Kunlu Golden Buds

Tea type
Black Tea
Ingredients
Black Tea
Flavors
Cocoa, Drying, Floral, Malt, Peanut, Smooth, Sweet, Sweet Potatoes
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Caffeine
Not available
Certification
Not available
Edit tea info Last updated by Daylon R Thomas
Average preparation
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From Liquid Proust Teas

Black tea from Kunlu Mountains. To the preferences of lighter black tea drinkers.

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1 Tasting Note

85
1185 tasting notes

I should have added this one for when it was on the website. I swear I wrote about it before. Anyway, I got it for the novelty of being from KunLu, and because it was a really nice and mega fuzzy black tea. It looks very similar to Verdant’s Golden Fleece, and it partially compares.

The dry leaf aroma is powdered, and soft. Sweet potato instantly came to mind along with a dusting of cocoa powder, but there was something a little bit floral to it as well. There was also a little bit of a dryness to it that was pleasant in smell.

I’ve brewed it western and gong fu, and it took me a bit to find a ratio I liked. It’s a very flexible tea that never becomes bold or astringent, but the flavors can be muddied or drying if it is over leafed or over steeped for long periods of time. I found that a medium gong fu session with 15-20 sec increments worked best for me at 5 grams in around 6 oz of water. Going too light makes the tea faint, but I at least caught some malty tones with a bit of a popping peanut nuttiness and chrysanthemum sweetness.

I know that chrysanthemum is a bit of a weird comparison, but it has the same sweet-dry profile that flower does no matter how I brew it. It borders on honey, but it is not honey like or close to honey suckle. Either way, it combines with the peanut, sweet potato and malt tones nicely and contrasts its dry leather mouthfeel…if leather ever had a mouthfeel, or you’ve had the pleasure to bite down a piece of leather in the middle of something excruciating like child birth. I can’t say I’ve experienced or will ever experience the latter, but I’ve bitten on leather for sheer curiosity. Back to the tea, it compliments the flavor imagined or real.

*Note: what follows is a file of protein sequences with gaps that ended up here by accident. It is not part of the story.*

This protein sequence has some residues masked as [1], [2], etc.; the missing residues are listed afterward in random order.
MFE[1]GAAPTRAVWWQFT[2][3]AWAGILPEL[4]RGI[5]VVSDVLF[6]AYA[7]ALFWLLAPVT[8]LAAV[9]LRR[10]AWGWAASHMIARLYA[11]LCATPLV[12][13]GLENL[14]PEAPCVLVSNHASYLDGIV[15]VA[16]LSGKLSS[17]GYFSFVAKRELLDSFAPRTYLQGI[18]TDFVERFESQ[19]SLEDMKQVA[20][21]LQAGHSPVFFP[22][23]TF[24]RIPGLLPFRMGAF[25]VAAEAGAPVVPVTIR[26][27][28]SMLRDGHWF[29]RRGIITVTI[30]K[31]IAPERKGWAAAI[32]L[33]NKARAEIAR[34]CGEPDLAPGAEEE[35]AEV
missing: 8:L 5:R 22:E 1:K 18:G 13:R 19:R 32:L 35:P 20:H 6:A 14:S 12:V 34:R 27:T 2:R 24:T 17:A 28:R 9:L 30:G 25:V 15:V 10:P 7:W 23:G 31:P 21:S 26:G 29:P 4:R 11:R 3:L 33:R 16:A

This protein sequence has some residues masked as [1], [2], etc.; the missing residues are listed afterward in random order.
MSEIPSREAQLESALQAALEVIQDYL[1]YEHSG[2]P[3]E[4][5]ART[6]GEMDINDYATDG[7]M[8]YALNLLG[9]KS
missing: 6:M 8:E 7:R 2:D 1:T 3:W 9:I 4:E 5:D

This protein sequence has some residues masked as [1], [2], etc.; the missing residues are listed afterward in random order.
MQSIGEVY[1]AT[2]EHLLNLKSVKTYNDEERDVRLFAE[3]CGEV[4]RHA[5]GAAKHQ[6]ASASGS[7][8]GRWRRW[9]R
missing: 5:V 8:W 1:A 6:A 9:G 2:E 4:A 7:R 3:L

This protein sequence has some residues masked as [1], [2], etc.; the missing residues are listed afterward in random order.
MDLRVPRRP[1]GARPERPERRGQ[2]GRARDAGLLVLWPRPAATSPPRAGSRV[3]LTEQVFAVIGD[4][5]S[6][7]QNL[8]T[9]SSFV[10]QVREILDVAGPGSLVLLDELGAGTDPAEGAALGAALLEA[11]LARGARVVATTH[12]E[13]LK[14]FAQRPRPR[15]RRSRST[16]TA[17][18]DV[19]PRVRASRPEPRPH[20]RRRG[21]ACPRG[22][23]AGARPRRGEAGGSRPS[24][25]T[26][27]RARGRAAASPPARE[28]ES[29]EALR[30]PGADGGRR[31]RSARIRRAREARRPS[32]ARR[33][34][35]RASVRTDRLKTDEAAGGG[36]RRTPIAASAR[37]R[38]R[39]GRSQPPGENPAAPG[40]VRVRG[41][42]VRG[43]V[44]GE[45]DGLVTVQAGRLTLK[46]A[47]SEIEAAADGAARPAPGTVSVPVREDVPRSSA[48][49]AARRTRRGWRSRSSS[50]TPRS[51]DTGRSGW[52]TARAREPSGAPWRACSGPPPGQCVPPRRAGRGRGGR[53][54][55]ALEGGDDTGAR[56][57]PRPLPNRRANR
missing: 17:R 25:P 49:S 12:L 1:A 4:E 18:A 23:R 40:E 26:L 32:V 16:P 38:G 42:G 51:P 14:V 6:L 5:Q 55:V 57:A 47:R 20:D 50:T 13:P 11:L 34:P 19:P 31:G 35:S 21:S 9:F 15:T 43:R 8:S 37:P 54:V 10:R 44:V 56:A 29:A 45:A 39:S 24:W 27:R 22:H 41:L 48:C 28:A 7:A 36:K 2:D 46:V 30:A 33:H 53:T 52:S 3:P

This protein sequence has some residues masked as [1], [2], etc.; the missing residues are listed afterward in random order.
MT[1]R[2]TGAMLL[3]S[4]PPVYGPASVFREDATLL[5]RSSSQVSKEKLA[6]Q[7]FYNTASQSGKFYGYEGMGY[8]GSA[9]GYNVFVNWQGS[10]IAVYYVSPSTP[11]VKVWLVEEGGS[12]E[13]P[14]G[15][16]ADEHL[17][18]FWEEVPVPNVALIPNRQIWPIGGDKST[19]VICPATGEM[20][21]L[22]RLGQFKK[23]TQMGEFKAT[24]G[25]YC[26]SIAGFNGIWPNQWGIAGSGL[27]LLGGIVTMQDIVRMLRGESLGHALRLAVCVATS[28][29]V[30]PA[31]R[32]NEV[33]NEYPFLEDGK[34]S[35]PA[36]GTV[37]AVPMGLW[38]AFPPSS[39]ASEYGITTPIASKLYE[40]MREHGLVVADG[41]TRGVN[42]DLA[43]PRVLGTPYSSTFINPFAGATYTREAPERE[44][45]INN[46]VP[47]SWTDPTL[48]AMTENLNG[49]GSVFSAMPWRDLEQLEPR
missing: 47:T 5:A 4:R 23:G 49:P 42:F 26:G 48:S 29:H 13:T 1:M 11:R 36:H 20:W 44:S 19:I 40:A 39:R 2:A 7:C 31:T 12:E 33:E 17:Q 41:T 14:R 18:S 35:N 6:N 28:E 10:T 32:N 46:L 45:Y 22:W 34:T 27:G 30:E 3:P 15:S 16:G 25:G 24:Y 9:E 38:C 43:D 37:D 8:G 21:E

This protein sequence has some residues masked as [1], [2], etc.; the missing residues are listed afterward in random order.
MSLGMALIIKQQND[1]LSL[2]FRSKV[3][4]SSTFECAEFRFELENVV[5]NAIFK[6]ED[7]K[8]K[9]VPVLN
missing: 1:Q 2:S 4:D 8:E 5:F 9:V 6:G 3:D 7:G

I do get cocoa flavors like raw cocoa nibs. They are noticeable, but not obvious and can be in the background like hints, but always transition mid sip to the end. It’s a good contrast to everything else. They get more prominent in the later steeps, and become very smooth at re-brew 6.

This tea is a very smooth one overall, and although it’s durable, it does not have too much stamina, unless you like your teas on the lighter end. It will yield to cup 8 if I push it, but it becomes vaguely sweet chrysanthemum sweet potato water at the end.

I also used to think this was a straightforward tea, but with the hints that I’ve gotten, I think it’s safe to say it does have some complexity. Every once in a while, there was an odd fruitiness in the background that I could not put my finger on. I’m not sure if someone else would taste it, so I won’t add that descriptor quite yet.

I personally have not drank this too often because it is a little bit too mellow even for me, but it is nice to have on a slow morning. If he had more left over, I’d certainly recommend it for people more used to white tea drinkers, or those looking to have golden tea from the origin area of the iron fist.

Flavors: Cocoa, Drying, Floral, Malt, Peanut, Smooth, Sweet, Sweet Potatoes

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